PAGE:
Daily Office:
Monday, 12 July 2010


¶ Frédéric Filloux has a blast with US v Defendants, the DOJ case against the Russian spies. Well, before having a blast he clearly had to do some homework (er, reading the whole thing) — so now, you don’t have to! “Free Spy Novel,” he calls it. We’re not so sure about the “spy” part.  (Monday Note)

For us geeks, the amusing part is the collection of hackerdom gems contained in the DOJ file. From social engineering to ad-hoc WiFi networking, MAC-address filtering, steganography, and unsecured passwords, these supposedly “highly trained” individuals looked more like Keystone Spooks than Hollywood superspies.

A good example of social engineering is described when one of the culprits experiences unspecified software problems with a laptop. (Sound familiar? We’ll refrain from the easy jabs.) Enter an FBI agent passing as a Russian Consulate employee, “I’m here to help”, who borrows the laptop with a promise to fix the problem. The machine is broken into, fully explored, and yields a rich trove of unprotected files.

In another case, the Feds, while “inspecting” a home (legally, of course), find a password left in the open, helpfully written down on a plain piece of paper.


¶ In one of those entries that makes us wonder if the site ought to be called 3 Quirks Daily, Ashley Mears compares supermodels to toxic assets. Behind that somewhat puzzling overstatement, however, lies an elegant insight: in financial bubbles, the players are tempted to forget that assets have intrinsic, objective values by the cascade of interest in a partcular asset, one that comes into such demand that its objective value is swamped. This is harmless in the choice of supermodels (Coco Rocha, in the case of Ms Mears’s essay), but disastrous in financial markets.

In fact, the economist John Maynard Keynes likened finance markets to casinos, in that both are based in speculation. To illustrate, Keynes drew on newspaper beauty contests from the 1930s, where readers were asked to rate the contestants, but with a catch. The prize would go to the reader that could guess the highest ranked winner. So readers would rate not what they themselves thought was personally beautiful, but what they thought other readers would find beautiful. The sociologist would add that beauty is always in the eye of the socially-dominant beholder, but as a metaphor for financial markets, it should worry us, as it worried Keynes: Finance assets accrue profits not according to their actual worth, which, at the height of the housing boom we know now were vastly inflated; rather, their worth is generated in how speculators perceive what other speculators will perceive. A finance market, like a fashion market, consists of speculators chasing each other’s tails in disregard for what things are really worth.

But perhaps most worrisome in the fallout of the economic crisis is our ongoing commitment to an ethos of individualism to make sense of it all. We chalk the crash up to a few bad apples and “greedy” executives gone astray—not far off, by the way, from rhetoric in the fashion press celebrating the genius new beauty of Coco. Without a view of the market as a social body—composed of individuals acting in concert with each other, aided by financial models, and bound together by conventions to help them anticipate one another’s actions—we can’t see how participants act together. Yet their collectively attuned steps can inflate or deflate the value of assets, thus building economic values from cultural ones. Don’t take Fashion Week at face value; the catwalk delivers an important sociological lesson for free market enthusiasts.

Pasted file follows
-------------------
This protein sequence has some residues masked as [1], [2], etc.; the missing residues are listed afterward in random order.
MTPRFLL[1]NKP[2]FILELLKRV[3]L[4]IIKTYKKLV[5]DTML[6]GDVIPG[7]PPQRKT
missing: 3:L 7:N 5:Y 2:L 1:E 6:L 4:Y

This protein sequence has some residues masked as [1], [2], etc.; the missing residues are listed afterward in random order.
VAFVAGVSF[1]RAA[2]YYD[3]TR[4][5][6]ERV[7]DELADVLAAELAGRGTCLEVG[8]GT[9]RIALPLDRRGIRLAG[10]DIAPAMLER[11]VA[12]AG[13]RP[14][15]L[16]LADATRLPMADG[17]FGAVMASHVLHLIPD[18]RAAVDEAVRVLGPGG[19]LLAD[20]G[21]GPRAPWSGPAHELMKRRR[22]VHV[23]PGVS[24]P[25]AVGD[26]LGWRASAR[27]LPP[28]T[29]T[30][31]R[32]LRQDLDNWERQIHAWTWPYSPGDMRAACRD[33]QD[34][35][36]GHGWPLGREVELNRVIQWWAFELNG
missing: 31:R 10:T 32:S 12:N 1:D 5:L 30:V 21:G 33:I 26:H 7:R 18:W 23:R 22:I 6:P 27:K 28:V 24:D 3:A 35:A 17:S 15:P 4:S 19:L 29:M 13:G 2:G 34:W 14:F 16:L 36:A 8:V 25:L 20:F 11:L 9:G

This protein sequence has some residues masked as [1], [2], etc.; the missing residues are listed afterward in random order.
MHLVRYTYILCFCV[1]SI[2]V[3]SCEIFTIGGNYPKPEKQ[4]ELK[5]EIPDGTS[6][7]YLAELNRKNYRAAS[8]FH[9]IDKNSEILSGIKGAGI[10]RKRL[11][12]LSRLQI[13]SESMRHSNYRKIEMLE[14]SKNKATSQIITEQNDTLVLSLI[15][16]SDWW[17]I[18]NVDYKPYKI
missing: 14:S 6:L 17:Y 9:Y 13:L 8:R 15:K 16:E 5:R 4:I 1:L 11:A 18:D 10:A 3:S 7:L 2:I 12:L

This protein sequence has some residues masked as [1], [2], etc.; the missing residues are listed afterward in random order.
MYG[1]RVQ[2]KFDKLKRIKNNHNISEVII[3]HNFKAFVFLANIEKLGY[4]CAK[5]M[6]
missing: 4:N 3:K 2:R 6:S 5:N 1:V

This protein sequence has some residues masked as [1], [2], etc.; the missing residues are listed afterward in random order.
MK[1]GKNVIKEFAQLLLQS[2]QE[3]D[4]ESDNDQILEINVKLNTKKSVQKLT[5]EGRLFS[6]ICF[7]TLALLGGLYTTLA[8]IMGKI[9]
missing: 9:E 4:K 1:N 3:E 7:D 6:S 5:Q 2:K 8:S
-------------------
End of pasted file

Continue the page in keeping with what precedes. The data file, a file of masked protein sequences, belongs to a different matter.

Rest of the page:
This point is well taken. Wall Street is no less susceptible to the allure of fashion than any other high-strung environment.


¶ Much of the material in Sarah Lyall’s Times piece on safety problems at BP (to which several other reporters made contributions) will be familiar to our readers, but we were grabbed by a passage describing the “achievement” of Tony Hawyard’s predecessor, John Browne.

But even as he became the toast of Britain’s business world and was made a knight and member of the House of Lords, Mr. Browne was ruthlessly slashing costs. He outsourced many operations and fired tens of thousands of employees, including many engineers.

Tom Kirchmaier, a lecturer in strategy at the Manchester Business School, said that Mr. Browne tried to run BP like a financial company, rotating managers into new jobs with tough profit targets and then moving them before they had to deal with the consequences. The troubled Texas City refinery, for example, had five managers in six years. [emphasis supplied]

Mr. Browne, now advising Britain’s coalition government on its cost-cutting campaign, declined to comment for this article. In his new autobiography, “Beyond Business,” he said, “I transformed a company, challenged a sector, and prompted political and business leaders to change.”


¶ We’re linking to Joe Keohane’s Boston Globe piece, “How Facts Backfire,” only because we CANNOT BELIEVE that a reporter researching the subject of intellectual obstanacy would overlook Kathryn Schulz’s incredibly important book, Being Wrong.

And if you harbor the notion — popular on both sides of the aisle — that the solution is more education and a higher level of political sophistication in voters overall, well, that’s a start, but not the solution. A 2006 study by Charles Taber and Milton Lodge at Stony Brook University showed that politically sophisticated thinkers were even less open to new information than less sophisticated types. These people may be factually right about 90 percent of things, but their confidence makes it nearly impossible to correct the 10 percent on which they’re totally wrong. Taber and Lodge found this alarming, because engaged, sophisticated thinkers are “the very folks on whom democratic theory relies most heavily.”

In an ideal world, citizens would be able to maintain constant vigilance, monitoring both the information they receive and the way their brains are processing it. But keeping atop the news takes time and effort. And relentless self-questioning, as centuries of philosophers have shown, can be exhausting. Our brains are designed to create cognitive shortcuts — inference, intuition, and so forth — to avoid precisely that sort of discomfort while coping with the rush of information we receive on a daily basis. Without those shortcuts, few things would ever get done. Unfortunately, with them, we’re easily suckered by political falsehoods.

If she has not actually invented a cure for wrong-headedness,  Ms Schulz has outlined the psychological and ethical nature of the problem.